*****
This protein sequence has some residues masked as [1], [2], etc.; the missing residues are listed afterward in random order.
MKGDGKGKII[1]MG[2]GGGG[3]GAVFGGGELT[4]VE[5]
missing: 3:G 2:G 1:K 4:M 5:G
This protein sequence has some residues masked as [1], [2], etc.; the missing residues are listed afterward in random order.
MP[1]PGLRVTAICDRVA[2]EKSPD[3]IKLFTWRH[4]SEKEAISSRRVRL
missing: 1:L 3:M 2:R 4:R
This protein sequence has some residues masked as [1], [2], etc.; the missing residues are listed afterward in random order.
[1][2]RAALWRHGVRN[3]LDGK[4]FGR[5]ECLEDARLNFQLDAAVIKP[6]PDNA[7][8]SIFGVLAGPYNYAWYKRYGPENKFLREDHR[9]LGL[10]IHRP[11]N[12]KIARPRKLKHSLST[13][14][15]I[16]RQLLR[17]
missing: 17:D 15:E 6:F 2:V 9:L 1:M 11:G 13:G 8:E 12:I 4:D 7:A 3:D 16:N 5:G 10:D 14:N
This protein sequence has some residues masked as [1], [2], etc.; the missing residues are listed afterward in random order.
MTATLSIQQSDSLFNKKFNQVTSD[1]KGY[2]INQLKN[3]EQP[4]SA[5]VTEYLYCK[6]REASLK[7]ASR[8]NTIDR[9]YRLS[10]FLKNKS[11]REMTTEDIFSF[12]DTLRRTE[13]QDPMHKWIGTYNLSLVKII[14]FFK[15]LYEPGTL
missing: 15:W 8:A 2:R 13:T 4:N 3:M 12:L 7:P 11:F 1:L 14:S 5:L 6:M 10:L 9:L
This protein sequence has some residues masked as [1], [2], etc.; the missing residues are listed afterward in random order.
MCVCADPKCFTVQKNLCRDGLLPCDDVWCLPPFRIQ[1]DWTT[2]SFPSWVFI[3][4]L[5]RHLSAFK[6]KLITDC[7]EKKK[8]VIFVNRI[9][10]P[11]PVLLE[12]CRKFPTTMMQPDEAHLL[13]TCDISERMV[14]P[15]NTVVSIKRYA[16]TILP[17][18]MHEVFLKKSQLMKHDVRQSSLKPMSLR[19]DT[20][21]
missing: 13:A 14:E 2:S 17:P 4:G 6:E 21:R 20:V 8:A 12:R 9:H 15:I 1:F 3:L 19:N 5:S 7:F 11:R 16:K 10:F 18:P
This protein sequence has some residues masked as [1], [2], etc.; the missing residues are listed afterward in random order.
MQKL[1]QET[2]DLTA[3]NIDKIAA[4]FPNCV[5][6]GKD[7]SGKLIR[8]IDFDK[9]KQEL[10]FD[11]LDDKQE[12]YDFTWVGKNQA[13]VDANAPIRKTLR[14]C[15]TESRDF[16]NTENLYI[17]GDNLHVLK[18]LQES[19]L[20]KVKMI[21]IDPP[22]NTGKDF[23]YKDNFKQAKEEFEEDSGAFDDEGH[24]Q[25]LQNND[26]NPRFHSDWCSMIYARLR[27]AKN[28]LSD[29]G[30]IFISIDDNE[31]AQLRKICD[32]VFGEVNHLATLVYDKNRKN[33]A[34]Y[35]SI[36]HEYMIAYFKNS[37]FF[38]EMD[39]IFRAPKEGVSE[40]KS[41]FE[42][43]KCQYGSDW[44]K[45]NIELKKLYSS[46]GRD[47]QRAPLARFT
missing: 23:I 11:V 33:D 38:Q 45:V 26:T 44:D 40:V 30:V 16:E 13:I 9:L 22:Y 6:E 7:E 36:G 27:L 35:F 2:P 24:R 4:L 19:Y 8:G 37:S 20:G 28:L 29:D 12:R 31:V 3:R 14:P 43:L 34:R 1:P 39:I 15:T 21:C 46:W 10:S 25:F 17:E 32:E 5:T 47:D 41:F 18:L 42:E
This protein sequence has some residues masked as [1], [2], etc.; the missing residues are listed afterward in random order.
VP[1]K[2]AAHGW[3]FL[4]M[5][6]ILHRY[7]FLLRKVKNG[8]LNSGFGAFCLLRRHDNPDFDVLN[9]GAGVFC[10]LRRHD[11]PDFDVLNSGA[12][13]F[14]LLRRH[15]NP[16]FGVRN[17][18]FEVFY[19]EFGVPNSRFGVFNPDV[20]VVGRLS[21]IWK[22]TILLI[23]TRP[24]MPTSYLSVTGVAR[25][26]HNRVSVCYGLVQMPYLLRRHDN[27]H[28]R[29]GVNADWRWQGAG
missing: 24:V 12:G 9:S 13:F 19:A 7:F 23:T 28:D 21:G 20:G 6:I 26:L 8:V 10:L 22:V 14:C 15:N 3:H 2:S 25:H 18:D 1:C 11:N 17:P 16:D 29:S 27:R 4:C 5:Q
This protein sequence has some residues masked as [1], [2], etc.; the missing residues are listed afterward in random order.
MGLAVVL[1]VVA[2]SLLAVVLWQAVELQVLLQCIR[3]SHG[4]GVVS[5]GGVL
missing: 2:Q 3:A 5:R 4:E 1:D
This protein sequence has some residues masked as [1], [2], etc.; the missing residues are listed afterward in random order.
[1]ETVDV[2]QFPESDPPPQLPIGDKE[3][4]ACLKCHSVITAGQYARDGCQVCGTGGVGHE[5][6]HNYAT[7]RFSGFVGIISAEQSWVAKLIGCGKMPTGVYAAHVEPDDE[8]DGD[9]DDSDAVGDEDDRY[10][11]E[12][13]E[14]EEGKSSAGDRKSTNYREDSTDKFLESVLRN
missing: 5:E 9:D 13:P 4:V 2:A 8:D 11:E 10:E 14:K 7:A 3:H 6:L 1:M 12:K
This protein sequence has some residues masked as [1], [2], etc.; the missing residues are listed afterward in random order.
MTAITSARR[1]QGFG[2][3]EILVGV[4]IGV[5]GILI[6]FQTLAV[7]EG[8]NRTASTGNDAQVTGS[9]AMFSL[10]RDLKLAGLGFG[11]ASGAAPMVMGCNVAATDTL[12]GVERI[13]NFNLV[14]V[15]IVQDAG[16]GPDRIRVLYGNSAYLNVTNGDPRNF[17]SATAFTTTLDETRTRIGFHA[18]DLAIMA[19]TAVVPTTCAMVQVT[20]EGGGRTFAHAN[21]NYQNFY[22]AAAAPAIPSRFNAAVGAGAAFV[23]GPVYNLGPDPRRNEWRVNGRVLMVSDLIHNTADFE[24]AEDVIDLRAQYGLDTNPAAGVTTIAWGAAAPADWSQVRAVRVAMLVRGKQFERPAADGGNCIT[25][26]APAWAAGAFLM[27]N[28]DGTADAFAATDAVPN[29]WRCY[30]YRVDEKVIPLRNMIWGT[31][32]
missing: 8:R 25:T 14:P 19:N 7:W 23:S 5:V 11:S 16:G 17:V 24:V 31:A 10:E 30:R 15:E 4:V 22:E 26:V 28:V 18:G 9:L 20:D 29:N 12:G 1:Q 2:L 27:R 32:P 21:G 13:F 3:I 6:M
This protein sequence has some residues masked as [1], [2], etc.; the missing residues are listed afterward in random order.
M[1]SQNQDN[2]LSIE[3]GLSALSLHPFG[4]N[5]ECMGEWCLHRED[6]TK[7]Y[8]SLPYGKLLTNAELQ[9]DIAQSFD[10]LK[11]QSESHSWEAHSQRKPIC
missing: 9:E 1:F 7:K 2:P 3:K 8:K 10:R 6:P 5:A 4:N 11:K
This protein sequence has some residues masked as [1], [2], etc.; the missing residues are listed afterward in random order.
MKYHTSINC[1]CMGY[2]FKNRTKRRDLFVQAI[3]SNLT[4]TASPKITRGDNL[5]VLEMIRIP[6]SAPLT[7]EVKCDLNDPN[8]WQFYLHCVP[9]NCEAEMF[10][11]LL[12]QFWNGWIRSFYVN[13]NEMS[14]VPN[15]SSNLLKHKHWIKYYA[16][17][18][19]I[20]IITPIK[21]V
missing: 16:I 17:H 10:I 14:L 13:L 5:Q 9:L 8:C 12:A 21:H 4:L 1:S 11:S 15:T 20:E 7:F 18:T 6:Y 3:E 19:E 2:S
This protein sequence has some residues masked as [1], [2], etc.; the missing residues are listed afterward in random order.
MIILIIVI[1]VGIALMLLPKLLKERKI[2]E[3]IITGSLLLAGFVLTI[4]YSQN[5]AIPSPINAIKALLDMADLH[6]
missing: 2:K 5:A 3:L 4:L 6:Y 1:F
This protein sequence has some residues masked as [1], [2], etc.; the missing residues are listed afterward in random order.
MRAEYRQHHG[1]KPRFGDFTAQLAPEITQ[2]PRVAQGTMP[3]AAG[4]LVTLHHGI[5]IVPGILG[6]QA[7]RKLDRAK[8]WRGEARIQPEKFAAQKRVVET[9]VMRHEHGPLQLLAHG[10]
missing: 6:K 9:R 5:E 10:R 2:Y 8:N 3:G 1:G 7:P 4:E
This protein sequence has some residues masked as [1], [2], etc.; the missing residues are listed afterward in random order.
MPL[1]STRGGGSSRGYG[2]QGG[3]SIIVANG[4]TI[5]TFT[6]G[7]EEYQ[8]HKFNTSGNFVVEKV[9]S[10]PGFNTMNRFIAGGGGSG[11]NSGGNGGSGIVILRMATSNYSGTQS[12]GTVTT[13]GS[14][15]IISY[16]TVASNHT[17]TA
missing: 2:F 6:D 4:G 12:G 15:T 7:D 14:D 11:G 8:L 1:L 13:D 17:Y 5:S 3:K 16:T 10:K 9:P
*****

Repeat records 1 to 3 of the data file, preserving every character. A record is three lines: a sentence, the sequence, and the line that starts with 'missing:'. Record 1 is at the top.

This protein sequence has some residues masked as [1], [2], etc.; the missing residues are listed afterward in random order.
MKGDGKGKII[1]MG[2]GGGG[3]GAVFGGGELT[4]VE[5]
missing: 3:G 2:G 1:K 4:M 5:G
This protein sequence has some residues masked as [1], [2], etc.; the missing residues are listed afterward in random order.
MP[1]PGLRVTAICDRVA[2]EKSPD[3]IKLFTWRH[4]SEKEAISSRRVRL
missing: 1:L 3:M 2:R 4:R
This protein sequence has some residues masked as [1], [2], etc.; the missing residues are listed afterward in random order.
[1][2]RAALWRHGVRN[3]LDGK[4]FGR[5]ECLEDARLNFQLDAAVIKP[6]PDNA[7][8]SIFGVLAGPYNYAWYKRYGPENKFLREDHR[9]LGL[10]IHRP[11]N[12]KIARPRKLKHSLST[13][14][15]I[16]RQLLR[17]
missing: 17:D 15:E 6:F 2:V 9:L 1:M 11:G 13:G 8:E 12:I 4:D 7:A 3:D 16:N 5:G 10:D 14:N